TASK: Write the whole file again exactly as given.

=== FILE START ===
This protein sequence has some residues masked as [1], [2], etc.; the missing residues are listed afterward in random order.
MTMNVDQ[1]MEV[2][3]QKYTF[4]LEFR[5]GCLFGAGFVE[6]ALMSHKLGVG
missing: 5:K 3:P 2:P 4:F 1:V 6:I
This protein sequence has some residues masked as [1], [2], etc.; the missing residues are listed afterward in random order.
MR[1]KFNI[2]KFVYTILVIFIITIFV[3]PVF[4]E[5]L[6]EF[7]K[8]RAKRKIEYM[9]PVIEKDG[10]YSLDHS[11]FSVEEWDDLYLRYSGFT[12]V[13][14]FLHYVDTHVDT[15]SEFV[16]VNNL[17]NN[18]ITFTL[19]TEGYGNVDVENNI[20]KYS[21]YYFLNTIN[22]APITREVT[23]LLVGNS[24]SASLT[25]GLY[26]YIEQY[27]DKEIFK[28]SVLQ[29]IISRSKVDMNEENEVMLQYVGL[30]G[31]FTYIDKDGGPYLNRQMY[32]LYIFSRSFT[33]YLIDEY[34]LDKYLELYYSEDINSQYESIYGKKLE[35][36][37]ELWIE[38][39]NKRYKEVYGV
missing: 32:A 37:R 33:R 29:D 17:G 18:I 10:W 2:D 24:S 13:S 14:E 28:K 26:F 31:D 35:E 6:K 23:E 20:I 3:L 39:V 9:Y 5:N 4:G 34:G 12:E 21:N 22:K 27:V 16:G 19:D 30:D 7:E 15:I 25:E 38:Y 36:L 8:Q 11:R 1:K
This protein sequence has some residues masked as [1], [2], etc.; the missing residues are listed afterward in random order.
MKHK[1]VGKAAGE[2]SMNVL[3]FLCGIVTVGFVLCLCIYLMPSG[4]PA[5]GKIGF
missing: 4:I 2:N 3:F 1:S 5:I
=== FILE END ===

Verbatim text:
This protein sequence has some residues masked as [1], [2], etc.; the missing residues are listed afterward in random order.
MTMNVDQ[1]MEV[2][3]QKYTF[4]LEFR[5]GCLFGAGFVE[6]ALMSHKLGVG
missing: 5:K 3:P 2:P 4:F 1:V 6:I
This protein sequence has some residues masked as [1], [2], etc.; the missing residues are listed afterward in random order.
MR[1]KFNI[2]KFVYTILVIFIITIFV[3]PVF[4]E[5]L[6]EF[7]K[8]RAKRKIEYM[9]PVIEKDG[10]YSLDHS[11]FSVEEWDDLYLRYSGFT[12]V[13][14]FLHYVDTHVDT[15]SEFV[16]VNNL[17]NN[18]ITFTL[19]TEGYGNVDVENNI[20]KYS[21]YYFLNTIN[22]APITREVT[23]LLVGNS[24]SASLT[25]GLY[26]YIEQY[27]DKEIFK[28]SVLQ[29]IISRSKVDMNEENEVMLQYVGL[30]G[31]FTYIDKDGGPYLNRQMY[32]LYIFSRSFT[33]YLIDEY[34]LDKYLELYYSEDINSQYESIYGKKLE[35][36][37]ELWIE[38][39]NKRYKEVYGV
missing: 32:A 37:R 33:R 29:D 17:G 18:I 10:W 2:D 24:S 13:S 14:E 28:K 26:F 31:D 35:E 6:K 23:E 20:I 3:L 39:V 9:Y 5:N 4:G 34:G 12:E 21:N 22:K 27:V 16:G 19:D 30:D 7:E 15:I 25:E 38:Y 36:L 8:Q 11:R 1:K
This protein sequence has some residues masked as [1], [2], etc.; the missing residues are listed afterward in random order.
MKHK[1]VGKAAGE[2]SMNVL[3]FLCGIVTVGFVLCLCIYLMPSG[4]PA[5]GKIGF
missing: 4:I 2:N 3:F 1:S 5:I